Last month, I posted about the free VirtualBox virtualization software and how you can use it to run various operating systems on Windows, Linux and Mac OS X (Intel CPU version) computers. Virtualization is also handy for quick and painless operating system evaluation purposes.
There are many Live CDs available today spanning a plethora of distributions of Linux, some Unices and you can even create your own Windows live CD. However, using them usually requires burning the ISO to a CD or DVD. Although media is cheap these days, it’s still a waste to burn discs just to try out things you may never continue using.
With VirtualBox, you don’t have to burn any discs to try things out. Simply follow these steps:
- Download the ISO file for the operating system you want to run. Verify from the description/help files/documentation that it is a bootable image (i.e. doesn’t require a boot floppy).
- Start VirtualBox and create a new virtual machine with enough memory for the operating system you’re going to try out.
- There’s no need to create a virtual hard drive for this machine if you’re using a Live CD/DVD since everything will run in memory. However, if it is an installation disc, then you will need to create a virtual hard drive large enough to install the operating system.
- Assign the ISO file to the virtual CD-ROM drive of the virtual machine.
- Start the new virtual machine.
Not only does this method reduce waste by avoiding the creation of plastic coasters (wasted CD/DVD media), it boots faster than a CD/DVD drive and your computer system is isolated from anything that may go wrong in the operating system you’re trying out.
So, now you’re all set to go play. Report back on the cool new operating systems you find.
Continuing the Firefox tips theme from the last article, here are two more hidden preferences in Firefox that are very handy. To access them, enter about:config in the browser’s address bar and press the Enter or Return key.
In earlier versions of Firefox, it was possible to remove the Go button. Now, it’s part of the address bar. However, setting this preference value to true will make it go away to give you more room to see the URL in the address bar.
Firefox also used to allow you to prevent it from loading images on the page that were from a different server than the page itself. If you’d like to enable this security feature, set this preference value to 3.
There are a lot of hidden preferences in Firefox that are available by entering about:config in the browser’s address bar and pressing the Enter or Return key. Here are some tweaks that I find particularly helpful.
To change a preference in the list, double-click on it. To filter the list, type any part of the preference name in the Filter box.
By default on Windows and Mac OS X, hitting the backspace key causes Firefox to go back one page in the browser’s history. Changing this setting’s value to anything greater than 1 (Firefox on Linux defaults to a value of 2) will disable this behavior to prevent accidentally changing pages while typing in a form or Flash program.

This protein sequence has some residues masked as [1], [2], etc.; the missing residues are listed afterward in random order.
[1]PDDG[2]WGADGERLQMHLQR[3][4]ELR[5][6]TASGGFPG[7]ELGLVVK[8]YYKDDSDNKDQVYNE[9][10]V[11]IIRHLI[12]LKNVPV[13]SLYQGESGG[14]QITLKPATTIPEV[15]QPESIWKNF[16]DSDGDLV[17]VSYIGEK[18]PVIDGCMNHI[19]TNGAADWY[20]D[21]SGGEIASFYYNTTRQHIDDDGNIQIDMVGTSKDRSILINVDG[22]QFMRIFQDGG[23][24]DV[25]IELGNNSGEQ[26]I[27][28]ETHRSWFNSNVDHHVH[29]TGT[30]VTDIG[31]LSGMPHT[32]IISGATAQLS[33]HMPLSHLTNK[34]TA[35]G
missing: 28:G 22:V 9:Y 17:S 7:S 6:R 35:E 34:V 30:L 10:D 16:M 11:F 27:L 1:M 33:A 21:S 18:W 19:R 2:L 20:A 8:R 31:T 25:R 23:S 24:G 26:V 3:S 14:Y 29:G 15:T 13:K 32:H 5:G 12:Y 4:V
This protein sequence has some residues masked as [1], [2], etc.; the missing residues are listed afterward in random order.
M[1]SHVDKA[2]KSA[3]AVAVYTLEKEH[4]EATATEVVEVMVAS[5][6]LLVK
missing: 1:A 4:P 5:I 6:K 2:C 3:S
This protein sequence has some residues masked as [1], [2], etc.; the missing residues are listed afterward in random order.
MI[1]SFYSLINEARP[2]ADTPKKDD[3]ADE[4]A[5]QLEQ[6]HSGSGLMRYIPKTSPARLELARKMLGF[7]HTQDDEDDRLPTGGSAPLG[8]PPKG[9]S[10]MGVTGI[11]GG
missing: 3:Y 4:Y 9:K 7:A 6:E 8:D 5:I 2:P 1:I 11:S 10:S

The default value of 1 enables spell checking in text areas. To have Firefox show incorrect spelling in text input fields of forms as well, change this value to 2.
Changes to these settings take effect immediately. The spell check one may require that you reload a page that was open before the setting was changed for it to take effect.
Innotek released version 1.5.0 of VirtualBox, their open-source virtualization product, the other day. In addition to many fixes and improvements, this version includes seamless window virtualization when running Windows in Linux so you can have Windows applications running right beside Linux ones.
I guess you could call this the summer of virtualization with all the buzz about saving energy via server consolidation, running Windows in Mac OS X with Parallels Desktop and VMWare going public with extraordinary gusto. However, what if you want to get into the game without using closed source software or without spending a lot of money while having support for many platforms? That’s where VirtualBox comes in.
VirtualBox runs on Windows, Mac OS X and Linux and enables you to use a variety of guest operating systems in it including DOS, Windows, Unix, Linux, Solaris and OS/2. As I mentioned before, when running Windows inside VirtualBox on Linux, through seamless virtualization Windows applications will run right beside Linux ones on the Linux desktop. For other operating system combinations, the guest OS will still have its own desktop window like it did in VirtualBox 1.4.0.
If you’re currently running Linux, many distributions already have VirtualBox available for installation from their software repositories. For example, in Ubuntu, Kubuntu or Xubuntu, just run Synaptic or Aptitude and choose VirtualBox from the list of packages. Otherwise, you can get it from the VirtualBox download page.
Are you looking for an open source alternative to a well-known commercial application? Do you use an open source program and want to see what commercial product is similar? Well, check out Open Source Alternative, a directory of cross-referenced open source and commercial applications.
You can browse by categories such as business, communications, multimedia and web development or search the directory by application name. On a program’s detail page will be a short description, a link to its web site, the platforms that are supported (Java, Linux, Mac, Unix and/or Windows), and a list of alternatives. For a commercial product, open source alternatives are listed. For an open source product, commercial alternatives are listed. I’ve found it to be a very handy resource for locating software solutions.